Groin pain after inguinal hernia surgery is not uncommon regardless of the type of repair, which includes laparoscopic, robotic, open, mesh, and no mesh repairs.
There are three main nerves that run in the inguinal canal, which are the ilioinguinal nerve, iliohypogastric nerve, and the genital branch of the genital femoral nerve; and any one of these nerves can cause significant pain in the groin if not appropriately identified and protected during the surgery. Often one of the nerves will be stretched by the hernia sac or more commonly adhere to the mesh from the repair. Once the mesh adheres to the nerve, every time the person twists, turns, or moves in a certain direction, severe electrical pain can occur. This is because the nerve needs to be mobile and not tethered. If this pain does not resolve within several weeks of the surgery, one can assume that the nerves are scarred or injured. Often patients will be placed on chronic pain medications which usually have little effect in controlling the pain.
It is important to recognize this problem and know that there is a surgical option to treat the pain. This starts by having a surgeon who can recognize the source of pain. The exam begins by trying to isolate the maximal area of pain in the groin crease with one finger as this is the most likely location of the pain. Once this area has been identified by the surgeon and patient, a nerve block is performed by injecting a local anesthetic into this area. The purpose of the nerve block is to numb the injured nerve with hopes of removing the pain for a period of time. A successful nerve block will result in a significant reduction or compete resolution of pain within 5-10 minutes. This block will often only be short acting but gives the patient and surgeon an idea of what can be expected from a groin denervation surgery.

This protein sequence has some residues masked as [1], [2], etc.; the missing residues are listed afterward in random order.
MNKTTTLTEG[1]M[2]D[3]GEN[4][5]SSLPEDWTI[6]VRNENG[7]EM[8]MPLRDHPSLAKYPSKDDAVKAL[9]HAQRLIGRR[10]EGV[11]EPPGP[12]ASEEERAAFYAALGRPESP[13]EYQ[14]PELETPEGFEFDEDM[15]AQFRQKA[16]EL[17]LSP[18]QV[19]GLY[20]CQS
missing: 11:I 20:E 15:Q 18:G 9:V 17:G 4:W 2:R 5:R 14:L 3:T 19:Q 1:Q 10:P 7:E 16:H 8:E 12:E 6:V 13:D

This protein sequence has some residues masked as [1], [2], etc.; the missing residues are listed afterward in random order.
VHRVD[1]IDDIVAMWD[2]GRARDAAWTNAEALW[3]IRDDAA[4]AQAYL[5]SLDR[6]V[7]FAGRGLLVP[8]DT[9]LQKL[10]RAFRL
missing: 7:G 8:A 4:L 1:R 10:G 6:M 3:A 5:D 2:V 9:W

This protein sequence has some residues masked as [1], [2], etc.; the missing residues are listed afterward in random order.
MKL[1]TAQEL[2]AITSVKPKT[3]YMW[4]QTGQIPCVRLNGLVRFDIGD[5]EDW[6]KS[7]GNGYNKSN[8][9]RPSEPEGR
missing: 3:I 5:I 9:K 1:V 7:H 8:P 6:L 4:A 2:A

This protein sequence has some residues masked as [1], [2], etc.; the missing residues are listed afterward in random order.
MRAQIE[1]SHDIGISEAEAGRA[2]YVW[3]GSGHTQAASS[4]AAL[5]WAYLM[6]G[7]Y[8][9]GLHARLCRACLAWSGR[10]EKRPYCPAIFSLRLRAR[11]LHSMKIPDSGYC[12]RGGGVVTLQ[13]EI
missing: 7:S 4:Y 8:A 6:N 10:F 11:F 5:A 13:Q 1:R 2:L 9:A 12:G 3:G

The surgery would then be carried out in a different setting through an incision in the groin crease. This can be through the scar if an open approach was used during the initial surgery. The surgery would require opening the entire inguinal floor to allow careful identification of the 3 nerve branches. This requires a skilled microsurgeon with experience locating these nerves as they are 1mm or smaller in size. If the nerve appears normal, then it can be preserved; however, if it is scarred or injured, it will need to be removed. Reconstruction of the nerves is not usually possible due to the small caliber of the nerve. Therefore, the nerves are often trimmed back; thereby, allowing them to fall into the deep plane of muscle or the abdominal cavity. The overall goal is to remove each nerve from the mesh or scar tissue and potentially elevating most if not all of the pain.
After the surgery patients can expect numbness in the inguinal area and groin crease. Patients usually welcome the loss of sensation in the groin if the pain is gone as well. It is important to point out that even though one of the nerves is called the genital branch, it does not innervate the genitals. So, removing it does not affect sexual function or sensation of the external genitalia since that is innervated by the pudendal nerve.
Groin denervation can be very successful but needs to be carried out by a skilled microsurgeon. The skill set to identify the nerves is not commonly found in even the best general surgeons or hernia surgeons.